Forging a nontraditional path
Company: The Broad Institute
Title: Chief Operating Officer
Samantha Singer's journey toward becoming chief operating officer at the Broad Institute has followed a unique trajectory. Singer joined the institute in April 2014 after a long tenure at Biogen ($BIIB) and worked in healthcare and biomedical consulting at different points in her career.
"I wanted to follow my interests and passions," Singer told FierceBiotech. "Because I haven't had a path that is based on specific expertise, I haven't had a series of opportunities that someone can map out. It's not an obstacle or a challenge, but it's something that has made it more challenging than for someone with a functional expertise."
Before jumping into the biotech industry, Singer started a PhD program in molecular biology at Rockefeller University. But "working at the lab bench wasn't for me," she said, and she decided to complete a master's degree instead.
From there, Singer started working in management consulting. She concentrated mostly on the research side of things at the global management consulting firm Boston Consulting Group, but found herself acting as a translator between the research and business departments. The experience prompted Singer to get an MBA from Harvard University. "I wanted to think through what strategy and business looked like," she said.
Singer then decided to pursue an entrepreneurial partnership, which led to her first encounter with her now-employer, she said. Along with her business partner at the time, Singer wrote the Broad's initial business plan, setting the wheels in motion for not only the institute but also her next career move. "I got really interested less in strategy but in how you execute the strategy. How do you help people execute against a vision you have?" she said.
Soon thereafter, Singer started working for Biogen in the company's Organization Effectiveness group. During her 7 years at Biogen she led the biotech's Supply Chain operations for new product launches and also served as chief of staff for CEO George Scangos.
Since joining the Broad a year and a half ago as COO, Singer has worked with different teams to refine the organization's vision and to make it more effective, she said. In the past year alone, the Broad has inked deals with key biopharma and med tech players, lending its expertise to companies' R&D initiatives. In March, Bayer said it would use the Broad's genomic analysis expertise to find new therapies for cardiovascular diseases. In June, the institute announced it would partner with tech titan Google ($GOOG) on a Big Data initiative.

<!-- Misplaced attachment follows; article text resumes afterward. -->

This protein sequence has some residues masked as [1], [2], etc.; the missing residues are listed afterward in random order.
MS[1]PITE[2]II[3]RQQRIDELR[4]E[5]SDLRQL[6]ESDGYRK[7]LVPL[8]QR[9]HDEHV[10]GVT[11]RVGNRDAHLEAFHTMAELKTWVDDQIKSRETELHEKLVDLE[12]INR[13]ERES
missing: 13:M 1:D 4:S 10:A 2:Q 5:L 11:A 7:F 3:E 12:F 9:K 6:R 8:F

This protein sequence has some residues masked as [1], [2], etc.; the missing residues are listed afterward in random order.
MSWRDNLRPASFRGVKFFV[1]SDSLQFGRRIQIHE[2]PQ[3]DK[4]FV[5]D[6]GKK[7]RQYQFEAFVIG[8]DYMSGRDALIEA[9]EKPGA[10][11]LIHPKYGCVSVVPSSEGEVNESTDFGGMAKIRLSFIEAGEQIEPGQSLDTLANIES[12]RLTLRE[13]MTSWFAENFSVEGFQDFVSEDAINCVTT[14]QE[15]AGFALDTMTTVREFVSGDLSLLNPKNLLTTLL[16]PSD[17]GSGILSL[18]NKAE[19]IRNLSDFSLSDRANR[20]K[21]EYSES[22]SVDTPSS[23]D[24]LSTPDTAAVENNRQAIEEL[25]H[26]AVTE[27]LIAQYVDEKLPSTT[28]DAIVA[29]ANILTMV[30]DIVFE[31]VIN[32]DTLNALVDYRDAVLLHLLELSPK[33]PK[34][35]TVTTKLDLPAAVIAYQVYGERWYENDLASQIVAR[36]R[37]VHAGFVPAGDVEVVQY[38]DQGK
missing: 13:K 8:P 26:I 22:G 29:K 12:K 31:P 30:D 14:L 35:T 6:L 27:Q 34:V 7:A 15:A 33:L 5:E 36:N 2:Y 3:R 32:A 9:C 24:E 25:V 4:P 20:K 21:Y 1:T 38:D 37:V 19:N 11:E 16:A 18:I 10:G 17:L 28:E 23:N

"We have these technological platforms, leading edge organizations that do technological development and we work with scientists across the institute to execute broad ambitions they have. We're looking ahead over the next 10 years, asking, how do we do that?" Singer said.
Singer credits a willingness to look outside the box and a strong sense of self for her professional accomplishments. Throughout her career, she looked for opportunities to "grow and stretch," even when it meant taking a risk. And Singer would give the same advice to anyone pursuing a career in the industry, she added.
"Leadership is about creating futures that are not a direct path. It's about being courageous and being willing to speak about and talk about futures that aren't obvious to other people," she said. "Take a stand for a future you can see, one you know can happen even when you can't see how. That goes a long way, from creating opportunities to organizations and people." -- Emily Wasserman (email | Twitter)
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